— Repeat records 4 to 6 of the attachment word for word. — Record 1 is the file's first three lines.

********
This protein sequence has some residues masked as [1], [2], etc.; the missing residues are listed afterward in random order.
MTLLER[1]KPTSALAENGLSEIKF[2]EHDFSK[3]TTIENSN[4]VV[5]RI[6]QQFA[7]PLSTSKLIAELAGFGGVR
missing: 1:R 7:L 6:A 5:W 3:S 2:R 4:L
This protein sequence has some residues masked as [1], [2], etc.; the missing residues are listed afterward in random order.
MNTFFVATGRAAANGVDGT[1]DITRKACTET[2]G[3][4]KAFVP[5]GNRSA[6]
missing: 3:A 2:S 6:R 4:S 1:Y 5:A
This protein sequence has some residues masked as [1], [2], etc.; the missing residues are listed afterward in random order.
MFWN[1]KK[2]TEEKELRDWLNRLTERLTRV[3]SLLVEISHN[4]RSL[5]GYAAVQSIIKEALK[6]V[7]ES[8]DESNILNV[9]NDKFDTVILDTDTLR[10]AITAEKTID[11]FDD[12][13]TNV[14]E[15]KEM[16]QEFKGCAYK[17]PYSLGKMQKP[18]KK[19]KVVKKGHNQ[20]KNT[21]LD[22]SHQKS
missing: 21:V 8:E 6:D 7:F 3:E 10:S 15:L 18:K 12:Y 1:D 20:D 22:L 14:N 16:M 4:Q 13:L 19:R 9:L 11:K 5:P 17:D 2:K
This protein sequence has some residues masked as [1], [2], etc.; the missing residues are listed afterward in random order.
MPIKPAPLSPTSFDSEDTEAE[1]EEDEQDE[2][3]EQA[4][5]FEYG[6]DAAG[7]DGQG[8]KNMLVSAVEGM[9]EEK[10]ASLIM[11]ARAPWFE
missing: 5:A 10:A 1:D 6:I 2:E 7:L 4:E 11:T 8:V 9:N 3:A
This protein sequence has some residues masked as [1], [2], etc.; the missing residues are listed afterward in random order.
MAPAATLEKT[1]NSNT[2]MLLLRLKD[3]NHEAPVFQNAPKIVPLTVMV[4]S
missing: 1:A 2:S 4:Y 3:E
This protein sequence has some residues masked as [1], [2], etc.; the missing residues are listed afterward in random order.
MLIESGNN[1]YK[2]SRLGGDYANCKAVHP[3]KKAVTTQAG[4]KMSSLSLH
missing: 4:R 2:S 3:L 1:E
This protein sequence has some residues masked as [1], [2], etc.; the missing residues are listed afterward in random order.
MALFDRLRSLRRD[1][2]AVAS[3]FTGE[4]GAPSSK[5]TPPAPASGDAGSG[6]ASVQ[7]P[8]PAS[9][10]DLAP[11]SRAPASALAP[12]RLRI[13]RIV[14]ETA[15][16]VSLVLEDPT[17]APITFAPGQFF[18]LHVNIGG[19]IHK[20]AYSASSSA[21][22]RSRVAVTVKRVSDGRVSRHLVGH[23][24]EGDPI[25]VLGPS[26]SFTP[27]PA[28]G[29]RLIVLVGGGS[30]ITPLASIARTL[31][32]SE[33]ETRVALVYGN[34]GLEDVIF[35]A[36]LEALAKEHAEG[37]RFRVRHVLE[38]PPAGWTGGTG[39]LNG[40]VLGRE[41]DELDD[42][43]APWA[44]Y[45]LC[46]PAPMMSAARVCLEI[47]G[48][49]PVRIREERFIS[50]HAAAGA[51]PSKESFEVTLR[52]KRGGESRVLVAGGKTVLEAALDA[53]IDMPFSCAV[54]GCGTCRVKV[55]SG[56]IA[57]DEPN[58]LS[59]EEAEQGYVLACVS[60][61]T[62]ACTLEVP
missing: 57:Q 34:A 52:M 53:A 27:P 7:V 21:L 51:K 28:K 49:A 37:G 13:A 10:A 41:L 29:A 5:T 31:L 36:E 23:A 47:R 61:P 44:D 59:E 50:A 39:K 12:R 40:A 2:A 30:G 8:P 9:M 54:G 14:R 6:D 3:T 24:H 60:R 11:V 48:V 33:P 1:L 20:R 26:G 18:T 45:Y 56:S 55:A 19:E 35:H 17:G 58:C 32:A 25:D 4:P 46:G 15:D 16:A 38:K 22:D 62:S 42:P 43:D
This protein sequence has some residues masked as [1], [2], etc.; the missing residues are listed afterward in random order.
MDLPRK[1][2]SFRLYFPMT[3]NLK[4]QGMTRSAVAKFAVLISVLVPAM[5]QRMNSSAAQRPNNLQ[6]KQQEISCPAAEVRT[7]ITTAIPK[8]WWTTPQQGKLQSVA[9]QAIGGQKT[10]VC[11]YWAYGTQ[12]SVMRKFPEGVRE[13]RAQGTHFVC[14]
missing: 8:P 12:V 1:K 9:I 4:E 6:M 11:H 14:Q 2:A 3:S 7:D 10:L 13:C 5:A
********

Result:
This protein sequence has some residues masked as [1], [2], etc.; the missing residues are listed afterward in random order.
MPIKPAPLSPTSFDSEDTEAE[1]EEDEQDE[2][3]EQA[4][5]FEYG[6]DAAG[7]DGQG[8]KNMLVSAVEGM[9]EEK[10]ASLIM[11]ARAPWFE
missing: 5:A 10:A 1:D 6:I 2:E 7:L 4:E 11:T 8:V 9:N 3:A
This protein sequence has some residues masked as [1], [2], etc.; the missing residues are listed afterward in random order.
MAPAATLEKT[1]NSNT[2]MLLLRLKD[3]NHEAPVFQNAPKIVPLTVMV[4]S
missing: 1:A 2:S 4:Y 3:E
This protein sequence has some residues masked as [1], [2], etc.; the missing residues are listed afterward in random order.
MLIESGNN[1]YK[2]SRLGGDYANCKAVHP[3]KKAVTTQAG[4]KMSSLSLH
missing: 4:R 2:S 3:L 1:E